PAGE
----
There’s so much pollen dust coating Connecticut that even our cars are choking on it.
A relatively mild winter, with low snow totals, and early bursts of warm weather have created another duck-for-cover (and close the windows) spring. New England is used to it: In last year’s “Most Challenging Places to Live with Spring Allergies” rankings by the Asthma and Allergy Foundation of America, Providence (8), Springfield (20), Hartford (56), New Haven (57) and Bridgeport (69) all ranked in the top 70 nationally.
“The spring seasonal allergens are mainly tree pollen, grass and flowers,” says Dr. Setu Vora, a pulmonologist at Backus Hospital in Norwich. “It’s good to know what you are allergic to and avoid the triggers if possible.”
The sneezing, runny nose, congestion and itchy, watery eyes are more than an inconvenience. Sometimes allergy sufferers don’t know whether they’re suffering from seasonal allergies, a nasty cold or even asthma that might require a doctor’s attention. Unfortunately, your immune system isn’t doesn’t know, either. Your body can’t distinguish an actual infection from a cold and the symptoms caused by harmless pollen or mold. It treats inflammation in the nose and sinus the same: It releases cytokines to counteract an infection, even if one doesn’t exist.
In some cases, cytokines’ interaction with the nervous system and brain can affect a person’s mood. Lack of clarity, or brain fog, is an unmeasurable but common reaction, say allergy sufferers. The Atlantic, in an April 21 report by Olga Khazan, cited several studies that link springtime allergies to elevated suicide rates. In one, from 2005, researchers found the suicide rate among young women increased 100 percent and among older women by more than 400 percent. It might not be an American phenomenon, either. A paper published in Environmental Research in May found that increased pollen counts caused an increased risk of suicide in women in Tokyo.
For other people, the question becomes a tossup: Seasonal allergies or asthma?
“Allergies of the nose, eyes and sinuses often coexist with asthma,” says Dr. Vora. “It’s a similar inflammatory response that affects the lower airway. Sometimes the only symptom is frequent throat-clearing or a persistent cough that is due to asthma, without any wheezing or shortness of breath.”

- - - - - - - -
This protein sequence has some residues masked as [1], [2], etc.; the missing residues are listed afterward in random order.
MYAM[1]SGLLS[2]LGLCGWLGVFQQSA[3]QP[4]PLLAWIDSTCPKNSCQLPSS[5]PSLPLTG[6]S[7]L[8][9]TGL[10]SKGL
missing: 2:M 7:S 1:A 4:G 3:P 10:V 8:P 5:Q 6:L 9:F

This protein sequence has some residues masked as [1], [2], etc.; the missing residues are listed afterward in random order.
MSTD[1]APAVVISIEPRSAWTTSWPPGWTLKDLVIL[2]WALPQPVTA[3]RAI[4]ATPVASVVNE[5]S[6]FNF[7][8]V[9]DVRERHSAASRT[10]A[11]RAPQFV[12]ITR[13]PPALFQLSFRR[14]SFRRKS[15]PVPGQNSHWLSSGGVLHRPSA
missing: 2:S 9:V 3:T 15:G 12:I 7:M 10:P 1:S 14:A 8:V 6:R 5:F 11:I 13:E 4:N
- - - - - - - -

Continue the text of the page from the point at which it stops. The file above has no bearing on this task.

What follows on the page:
The number of people suffering from seasonal allergies is staggering. An estimated 20 million people were diagnosed with hay fever in the previous 12 months in the latest government survey, published in 2015, by the Centers for Disease Control and Prevention.
The return of the gypsy moth, especially in Eastern Connecticut, has added another potential allergen with increased reports of skin irritations.
“The caterpillars of gypsy moth don’t really bite,” says Dr. Vora, “but their hair causes irritating allergic reaction on the exposed skin.”
The skin rash, he says, can appear within hours of exposure as raised bumps, red and itchy, that blister in some cases.
If you’re a seasonal allergy sufferer, you probably know your triggers. (Ragweed, anyone?) To see a list of the state’s biggest springtime pollen producers, visit the Pollen Library (a sister site of Pollen.com) and its too-long catalog of trees, weeds and grasses. Know how to protect yourself by keeping track of the pollen count the same way you check weather forecasts. Download a pollen app — check out a few candidates here — and treat your symptoms with decongestants, antihistamines, steroid nasal sprays and a big dose of avoidance.
“For persistent respiratory symptoms,” says Dr. Vora, “your doctor may do a peak-flow meter check or spirometry. Allergy or pulmonary doctors ma also suggest simple a breathalyzer to measure nitric oxide, and basic blood test for allergies, and in some cases a chest X-ray.”
You’ve heard this before, allergy sufferers: Stay indoors during peak pollen hours (between 5 a.m. and 10 a.m.), keep windows closed, use a clothes dryer instead of a clothesline and avoid yard work.
That’s only the beginning. It’s a long season.
Need a primary care provider? Contact Hartford HealthCare Medical Group.